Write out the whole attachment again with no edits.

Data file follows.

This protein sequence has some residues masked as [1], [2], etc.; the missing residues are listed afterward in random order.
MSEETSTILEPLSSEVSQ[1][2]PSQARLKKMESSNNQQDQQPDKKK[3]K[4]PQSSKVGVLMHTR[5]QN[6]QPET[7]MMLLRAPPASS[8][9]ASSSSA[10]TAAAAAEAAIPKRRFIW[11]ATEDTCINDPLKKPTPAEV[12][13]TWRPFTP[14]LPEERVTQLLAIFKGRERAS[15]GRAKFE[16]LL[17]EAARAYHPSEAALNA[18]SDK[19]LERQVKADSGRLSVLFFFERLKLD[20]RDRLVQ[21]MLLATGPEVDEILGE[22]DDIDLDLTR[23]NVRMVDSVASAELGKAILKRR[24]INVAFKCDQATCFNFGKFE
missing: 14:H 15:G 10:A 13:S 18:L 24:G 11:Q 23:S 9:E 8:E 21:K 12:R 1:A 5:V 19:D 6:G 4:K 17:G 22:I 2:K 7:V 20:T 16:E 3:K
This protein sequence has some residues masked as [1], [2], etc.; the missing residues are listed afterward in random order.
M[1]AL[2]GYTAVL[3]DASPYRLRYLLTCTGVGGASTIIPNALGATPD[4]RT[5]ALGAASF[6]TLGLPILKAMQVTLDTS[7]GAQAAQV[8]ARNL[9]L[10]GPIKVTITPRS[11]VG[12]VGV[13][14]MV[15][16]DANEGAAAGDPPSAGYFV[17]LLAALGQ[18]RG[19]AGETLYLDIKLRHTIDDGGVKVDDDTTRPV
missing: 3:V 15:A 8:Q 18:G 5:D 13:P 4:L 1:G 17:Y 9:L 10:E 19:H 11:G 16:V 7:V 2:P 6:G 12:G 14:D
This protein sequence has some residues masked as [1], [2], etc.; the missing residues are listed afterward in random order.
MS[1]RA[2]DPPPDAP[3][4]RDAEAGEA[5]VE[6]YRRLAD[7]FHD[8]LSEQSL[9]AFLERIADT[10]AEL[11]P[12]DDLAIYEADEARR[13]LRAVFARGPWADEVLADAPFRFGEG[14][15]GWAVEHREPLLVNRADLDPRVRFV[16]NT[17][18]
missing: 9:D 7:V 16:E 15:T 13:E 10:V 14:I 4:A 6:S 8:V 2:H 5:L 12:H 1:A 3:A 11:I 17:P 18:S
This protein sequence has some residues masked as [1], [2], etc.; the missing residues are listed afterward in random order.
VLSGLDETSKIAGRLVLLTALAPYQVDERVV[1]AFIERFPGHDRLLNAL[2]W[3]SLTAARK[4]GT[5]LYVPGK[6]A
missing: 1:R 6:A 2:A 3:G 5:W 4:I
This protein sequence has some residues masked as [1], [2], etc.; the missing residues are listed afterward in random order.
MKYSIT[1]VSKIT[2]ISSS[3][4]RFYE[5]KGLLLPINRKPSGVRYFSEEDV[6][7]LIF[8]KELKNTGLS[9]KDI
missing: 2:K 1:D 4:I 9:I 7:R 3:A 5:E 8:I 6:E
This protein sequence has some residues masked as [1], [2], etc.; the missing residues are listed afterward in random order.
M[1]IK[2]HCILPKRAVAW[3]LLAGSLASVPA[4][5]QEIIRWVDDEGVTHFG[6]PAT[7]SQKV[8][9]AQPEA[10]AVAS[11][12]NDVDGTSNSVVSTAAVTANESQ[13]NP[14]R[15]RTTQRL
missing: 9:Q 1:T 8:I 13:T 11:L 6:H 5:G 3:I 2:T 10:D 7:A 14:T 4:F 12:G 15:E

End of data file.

This protein sequence has some residues masked as [1], [2], etc.; the missing residues are listed afterward in random order.
MSEETSTILEPLSSEVSQ[1][2]PSQARLKKMESSNNQQDQQPDKKK[3]K[4]PQSSKVGVLMHTR[5]QN[6]QPET[7]MMLLRAPPASS[8][9]ASSSSA[10]TAAAAAEAAIPKRRFIW[11]ATEDTCINDPLKKPTPAEV[12][13]TWRPFTP[14]LPEERVTQLLAIFKGRERAS[15]GRAKFE[16]LL[17]EAARAYHPSEAALNA[18]SDK[19]LERQVKADSGRLSVLFFFERLKLD[20]RDRLVQ[21]MLLATGPEVDEILGE[22]DDIDLDLTR[23]NVRMVDSVASAELGKAILKRR[24]INVAFKCDQATCFNFGKFE
missing: 14:H 15:G 10:A 13:S 18:L 24:G 11:Q 23:S 9:E 8:E 21:K 12:R 1:A 5:V 19:D 6:G 4:K 17:G 22:I 2:K 7:V 20:T 16:E 3:K
This protein sequence has some residues masked as [1], [2], etc.; the missing residues are listed afterward in random order.
M[1]AL[2]GYTAVL[3]DASPYRLRYLLTCTGVGGASTIIPNALGATPD[4]RT[5]ALGAASF[6]TLGLPILKAMQVTLDTS[7]GAQAAQV[8]ARNL[9]L[10]GPIKVTITPRS[11]VG[12]VGV[13][14]MV[15][16]DANEGAAAGDPPSAGYFV[17]LLAALGQ[18]RG[19]AGETLYLDIKLRHTIDDGGVKVDDDTTRPV
missing: 3:V 15:A 8:Q 18:G 5:D 13:P 4:L 1:G 17:Y 9:L 10:E 19:H 11:G 16:V 7:V 2:P 6:G 12:G 14:D
This protein sequence has some residues masked as [1], [2], etc.; the missing residues are listed afterward in random order.
MS[1]RA[2]DPPPDAP[3][4]RDAEAGEA[5]VE[6]YRRLAD[7]FHD[8]LSEQSL[9]AFLERIADT[10]AEL[11]P[12]DDLAIYEADEARR[13]LRAVFARGPWADEVLADAPFRFGEG[14][15]GWAVEHREPLLVNRADLDPRVRFV[16]NT[17][18]
missing: 9:D 7:V 16:E 15:T 13:E 10:V 14:I 4:A 6:S 8:V 2:H 5:L 12:H 1:A 3:A 11:I 17:P 18:S
This protein sequence has some residues masked as [1], [2], etc.; the missing residues are listed afterward in random order.
VLSGLDETSKIAGRLVLLTALAPYQVDERVV[1]AFIERFPGHDRLLNAL[2]W[3]SLTAARK[4]GT[5]LYVPGK[6]A
missing: 1:R 6:A 2:A 3:G 5:W 4:I
This protein sequence has some residues masked as [1], [2], etc.; the missing residues are listed afterward in random order.
MKYSIT[1]VSKIT[2]ISSS[3][4]RFYE[5]KGLLLPINRKPSGVRYFSEEDV[6][7]LIF[8]KELKNTGLS[9]KDI
missing: 2:K 1:D 4:I 9:I 7:R 3:A 5:E 8:I 6:E
This protein sequence has some residues masked as [1], [2], etc.; the missing residues are listed afterward in random order.
M[1]IK[2]HCILPKRAVAW[3]LLAGSLASVPA[4][5]QEIIRWVDDEGVTHFG[6]PAT[7]SQKV[8][9]AQPEA[10]AVAS[11][12]NDVDGTSNSVVSTAAVTANESQ[13]NP[14]R[15]RTTQRL
missing: 9:Q 1:T 8:I 13:T 11:L 6:H 5:G 3:I 2:T 10:D 7:A 14:T 4:F 12:G 15:E